Human rights body urged to adopt tech-based reporting system | The new times


The senators said the National Commission for Human Rights (NCHR) should reform the means of receiving cases related to human rights violations by establishing a technological system to facilitate the process of reporting by aggrieved persons.

This follows a drastic drop in the number of cases reported to the rights body, a situation which has been attributed to the Covid-19 outbreak.

During the Senate plenary session held on Wednesday, February 16, senators reported that the number of residents who physically submit their cases to the Commission plunged during the Covid-19 prevention period due to travel restrictions.

The session was held to deliberate on the evaluation by the Committee on Social Affairs and Human Rights of the annual activity report of the committee for the financial year 2020-2021.

NCHR statistics show that the cases it has handled over the past three years have continued to trend downward. They fell to 597 in 2020-2021 from 1,328 in the reporting year ending in 2020, implying a drop of 122%. In 2018-2019, there were 1,868 recorded cases.

According to the report, the decrease in cases is due to the fact that the Commission did not deploy some of the means it used to receive citizens’ grievances in public by reaching out to communities in their areas.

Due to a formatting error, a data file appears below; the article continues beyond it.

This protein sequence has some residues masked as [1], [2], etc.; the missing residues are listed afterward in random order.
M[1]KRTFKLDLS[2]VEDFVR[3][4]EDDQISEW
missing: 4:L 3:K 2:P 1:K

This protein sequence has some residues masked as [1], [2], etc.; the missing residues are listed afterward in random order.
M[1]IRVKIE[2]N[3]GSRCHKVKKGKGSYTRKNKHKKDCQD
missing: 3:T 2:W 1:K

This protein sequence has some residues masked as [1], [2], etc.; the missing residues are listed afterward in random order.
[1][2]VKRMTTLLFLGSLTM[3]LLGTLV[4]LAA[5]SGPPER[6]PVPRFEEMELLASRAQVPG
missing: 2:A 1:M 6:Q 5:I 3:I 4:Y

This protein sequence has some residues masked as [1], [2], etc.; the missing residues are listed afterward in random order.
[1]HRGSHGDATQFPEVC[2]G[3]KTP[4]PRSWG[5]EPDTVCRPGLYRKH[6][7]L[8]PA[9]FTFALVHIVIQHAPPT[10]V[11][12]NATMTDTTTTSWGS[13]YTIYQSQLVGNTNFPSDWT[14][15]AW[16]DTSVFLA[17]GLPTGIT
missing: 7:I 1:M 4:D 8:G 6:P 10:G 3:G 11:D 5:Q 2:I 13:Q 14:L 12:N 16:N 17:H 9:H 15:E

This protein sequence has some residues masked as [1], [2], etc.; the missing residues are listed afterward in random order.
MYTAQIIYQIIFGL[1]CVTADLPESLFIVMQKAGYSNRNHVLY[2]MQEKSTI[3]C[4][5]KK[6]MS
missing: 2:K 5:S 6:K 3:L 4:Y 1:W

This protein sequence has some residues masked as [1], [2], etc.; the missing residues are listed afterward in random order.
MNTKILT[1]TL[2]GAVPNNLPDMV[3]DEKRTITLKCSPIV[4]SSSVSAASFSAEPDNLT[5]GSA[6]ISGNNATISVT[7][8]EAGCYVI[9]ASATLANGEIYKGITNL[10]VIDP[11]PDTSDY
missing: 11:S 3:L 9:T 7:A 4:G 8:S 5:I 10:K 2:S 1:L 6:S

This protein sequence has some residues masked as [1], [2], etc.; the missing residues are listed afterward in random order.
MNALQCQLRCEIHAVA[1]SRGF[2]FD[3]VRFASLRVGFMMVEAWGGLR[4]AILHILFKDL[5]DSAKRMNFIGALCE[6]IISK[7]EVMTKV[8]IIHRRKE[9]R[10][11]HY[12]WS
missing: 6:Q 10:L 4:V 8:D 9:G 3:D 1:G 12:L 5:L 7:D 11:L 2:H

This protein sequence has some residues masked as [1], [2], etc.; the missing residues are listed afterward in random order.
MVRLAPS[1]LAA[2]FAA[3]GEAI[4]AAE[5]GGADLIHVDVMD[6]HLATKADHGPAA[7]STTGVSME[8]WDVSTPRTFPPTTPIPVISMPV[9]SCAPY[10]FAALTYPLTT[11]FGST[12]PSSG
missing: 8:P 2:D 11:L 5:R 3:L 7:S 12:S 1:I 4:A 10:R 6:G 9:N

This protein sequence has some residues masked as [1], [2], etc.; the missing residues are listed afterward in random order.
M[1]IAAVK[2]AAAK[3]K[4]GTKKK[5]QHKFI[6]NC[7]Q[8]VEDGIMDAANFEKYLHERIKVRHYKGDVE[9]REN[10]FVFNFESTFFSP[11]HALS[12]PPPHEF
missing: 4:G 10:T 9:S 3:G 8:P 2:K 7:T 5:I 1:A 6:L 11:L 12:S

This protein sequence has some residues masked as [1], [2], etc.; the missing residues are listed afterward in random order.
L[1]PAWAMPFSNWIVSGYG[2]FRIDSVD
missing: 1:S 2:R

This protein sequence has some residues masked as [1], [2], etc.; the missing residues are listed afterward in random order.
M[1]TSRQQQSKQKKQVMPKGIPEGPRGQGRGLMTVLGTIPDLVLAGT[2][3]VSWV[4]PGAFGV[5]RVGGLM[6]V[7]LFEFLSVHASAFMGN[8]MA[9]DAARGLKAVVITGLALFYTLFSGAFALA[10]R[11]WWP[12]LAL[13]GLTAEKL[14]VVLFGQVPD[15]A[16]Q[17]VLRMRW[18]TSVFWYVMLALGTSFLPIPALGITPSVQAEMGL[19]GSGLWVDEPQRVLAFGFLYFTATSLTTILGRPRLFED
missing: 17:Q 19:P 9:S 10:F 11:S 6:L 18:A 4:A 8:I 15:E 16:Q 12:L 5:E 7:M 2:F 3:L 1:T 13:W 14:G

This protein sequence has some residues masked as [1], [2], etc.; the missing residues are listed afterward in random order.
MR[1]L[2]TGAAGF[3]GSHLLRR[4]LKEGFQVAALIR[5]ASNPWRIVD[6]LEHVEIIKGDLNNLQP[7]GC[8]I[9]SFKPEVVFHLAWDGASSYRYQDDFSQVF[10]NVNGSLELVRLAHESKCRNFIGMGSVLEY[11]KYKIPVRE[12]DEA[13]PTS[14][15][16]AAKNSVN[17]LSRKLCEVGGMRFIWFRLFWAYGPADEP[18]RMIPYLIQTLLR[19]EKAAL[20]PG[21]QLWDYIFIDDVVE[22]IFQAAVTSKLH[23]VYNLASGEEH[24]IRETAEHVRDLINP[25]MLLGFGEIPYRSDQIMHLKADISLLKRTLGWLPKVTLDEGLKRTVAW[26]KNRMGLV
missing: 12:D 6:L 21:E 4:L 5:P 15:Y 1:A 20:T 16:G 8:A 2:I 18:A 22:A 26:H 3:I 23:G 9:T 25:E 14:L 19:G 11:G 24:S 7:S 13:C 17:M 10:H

“This problem was caused by the Covid-19, because after the spread of the pandemic in Rwanda (in March 2020), preventive measures were taken against it, which prohibited public gatherings. Additionally, travel restrictions between districts have prevented some citizens from accessing Commission offices to file their complaints,” the report states in part.

The Commission said it analyzed and found a violation of human rights in 480 complaints (80.4% of the 597 complaints it received in 2020-2021).

They were dominated by property rights grievances as they made up 28.5% of the total.

Grievances related to rights to justice followed with 22.7%, and rights to protection against physical and mental violence (21.7%).

Property rights cases have been dominated by land disputes and a lack of fair compensation to citizens for property expropriated to clear the way for infrastructure projects.

For justice rights grievances, the majority of them related to non-enforcement of court decisions, while those related to protection from physical and mental violence were dominated by defilement (of girls).

Meanwhile, the Commission reported that the 480 complaints have been forwarded to the responsible entities to find solutions, 415 (86.4%) have been resolved, while 65 (13.54%) have not yet been processed. .

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